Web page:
VICTORIA -- Cleaning, wiping and disinfecting has become a major part of our daily lives on Vancouver Island due to the COVID-19 outbreak.

All that extra attention to cleanliness is creating a new problem, however. Waste systems are being overwhelmed by extra waste being flushed down the toilet, including non-flushable items such as disinfectant wipes, paper towels and even latex gloves.

The Capital Regional District (CRD) and many Vancouver Island municipalities say that wipes – even ones that are labelled as flushable – and other debris are being flushed down toilets and are clogging up filters in sewer systems.

The added waste is creating extra wear-and-tear on infrastructure, adding extra maintenance costs for municipalities and potentially damaging pipes and pumping stations.

The only thing that should be going down the toilet is human waste and toilet paper, says Dr. Glenn Harris, senior manager of environmental protection at the CRD.

“[Anything that is not human waste or toilet paper] can cause sewer systems to backup, shut down and cause overflows,” he said.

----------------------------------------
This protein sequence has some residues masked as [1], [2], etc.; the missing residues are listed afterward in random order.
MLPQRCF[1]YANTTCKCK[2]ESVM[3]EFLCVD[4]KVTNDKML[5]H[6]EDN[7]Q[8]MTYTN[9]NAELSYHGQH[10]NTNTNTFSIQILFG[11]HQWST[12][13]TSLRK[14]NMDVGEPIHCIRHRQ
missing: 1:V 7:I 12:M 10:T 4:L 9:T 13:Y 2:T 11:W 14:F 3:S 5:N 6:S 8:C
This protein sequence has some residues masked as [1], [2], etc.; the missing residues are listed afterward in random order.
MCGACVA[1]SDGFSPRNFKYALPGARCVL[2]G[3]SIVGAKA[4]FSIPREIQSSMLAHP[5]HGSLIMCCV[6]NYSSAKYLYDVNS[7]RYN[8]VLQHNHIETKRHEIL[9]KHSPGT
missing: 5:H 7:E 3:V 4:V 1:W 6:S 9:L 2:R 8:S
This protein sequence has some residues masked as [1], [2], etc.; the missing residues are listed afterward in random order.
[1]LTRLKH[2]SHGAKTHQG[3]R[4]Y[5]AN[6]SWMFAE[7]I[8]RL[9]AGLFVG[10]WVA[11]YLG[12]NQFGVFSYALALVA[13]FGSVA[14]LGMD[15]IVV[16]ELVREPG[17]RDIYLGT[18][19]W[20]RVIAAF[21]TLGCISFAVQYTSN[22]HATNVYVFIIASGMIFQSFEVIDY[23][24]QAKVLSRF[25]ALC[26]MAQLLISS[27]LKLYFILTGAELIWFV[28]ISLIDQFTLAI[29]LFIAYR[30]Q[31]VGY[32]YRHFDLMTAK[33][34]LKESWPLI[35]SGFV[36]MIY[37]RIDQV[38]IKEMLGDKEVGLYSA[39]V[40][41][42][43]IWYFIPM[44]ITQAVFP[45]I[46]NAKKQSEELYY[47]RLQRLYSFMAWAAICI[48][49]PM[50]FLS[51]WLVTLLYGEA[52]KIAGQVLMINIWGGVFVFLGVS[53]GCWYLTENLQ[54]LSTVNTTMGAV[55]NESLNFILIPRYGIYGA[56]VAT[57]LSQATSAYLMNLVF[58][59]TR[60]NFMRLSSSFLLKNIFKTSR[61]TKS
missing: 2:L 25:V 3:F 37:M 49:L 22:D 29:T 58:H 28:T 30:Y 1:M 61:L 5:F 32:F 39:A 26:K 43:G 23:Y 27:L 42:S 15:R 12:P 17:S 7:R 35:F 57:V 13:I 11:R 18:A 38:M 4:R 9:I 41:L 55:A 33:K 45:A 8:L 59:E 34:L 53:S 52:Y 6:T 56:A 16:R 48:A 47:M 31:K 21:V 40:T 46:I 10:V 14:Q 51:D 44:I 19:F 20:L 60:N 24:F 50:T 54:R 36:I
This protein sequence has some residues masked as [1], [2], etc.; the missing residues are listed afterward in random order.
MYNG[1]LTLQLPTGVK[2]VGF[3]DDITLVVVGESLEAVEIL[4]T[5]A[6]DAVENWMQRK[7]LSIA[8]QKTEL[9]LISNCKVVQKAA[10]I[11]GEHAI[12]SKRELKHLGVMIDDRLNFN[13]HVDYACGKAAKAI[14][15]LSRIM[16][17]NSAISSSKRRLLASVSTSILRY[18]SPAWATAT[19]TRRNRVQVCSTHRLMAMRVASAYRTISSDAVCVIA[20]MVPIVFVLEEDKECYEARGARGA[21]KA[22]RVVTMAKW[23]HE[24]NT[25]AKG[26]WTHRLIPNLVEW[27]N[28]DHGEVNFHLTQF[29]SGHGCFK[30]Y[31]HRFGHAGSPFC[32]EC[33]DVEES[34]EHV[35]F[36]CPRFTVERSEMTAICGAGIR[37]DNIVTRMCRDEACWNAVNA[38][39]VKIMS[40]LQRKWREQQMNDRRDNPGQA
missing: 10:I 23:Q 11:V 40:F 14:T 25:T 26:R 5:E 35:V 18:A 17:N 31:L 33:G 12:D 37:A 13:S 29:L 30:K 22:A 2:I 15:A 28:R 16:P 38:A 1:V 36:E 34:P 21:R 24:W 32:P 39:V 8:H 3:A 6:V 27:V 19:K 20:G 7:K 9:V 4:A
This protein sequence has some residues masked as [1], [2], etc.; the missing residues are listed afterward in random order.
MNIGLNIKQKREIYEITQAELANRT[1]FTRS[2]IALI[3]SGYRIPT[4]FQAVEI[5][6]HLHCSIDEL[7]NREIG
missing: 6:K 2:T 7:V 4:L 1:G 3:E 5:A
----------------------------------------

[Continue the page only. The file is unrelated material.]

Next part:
Harris says that the added stress to the island’s sewer system will end up costing taxpayers.

Non-flushable items are not just a problem for the public sewer system, adds Harris. These items can cause damage to septic systems and end up costing homeowners lots of money to fix.

Meanwhile, the CRD is reminding people not to flush medication down the toilet. Instead, unused and old prescriptions or off-the-shelf medications should be returned to pharmacies where they can be disposed of properly.

“As we move towards the new sewage treatment plant here in the core area at McLoughlin Point, we are re-emphasizing things that should be flushed down the system,” said Harris.

“Unless it’s poop, paper or pee, that’s it! Everything else needs to be properly bagged up and put into the garbage.”

Other things that people should not flush down the toilet include contact lenses, dental floss and harsh chemicals – all of which can cause damage to infrastructure and the environment.

The CRD asks that everyone remind their families and communities about what can and cannot be flushed down the toilet.

For more information on the public waste system visit the CRD’s website here.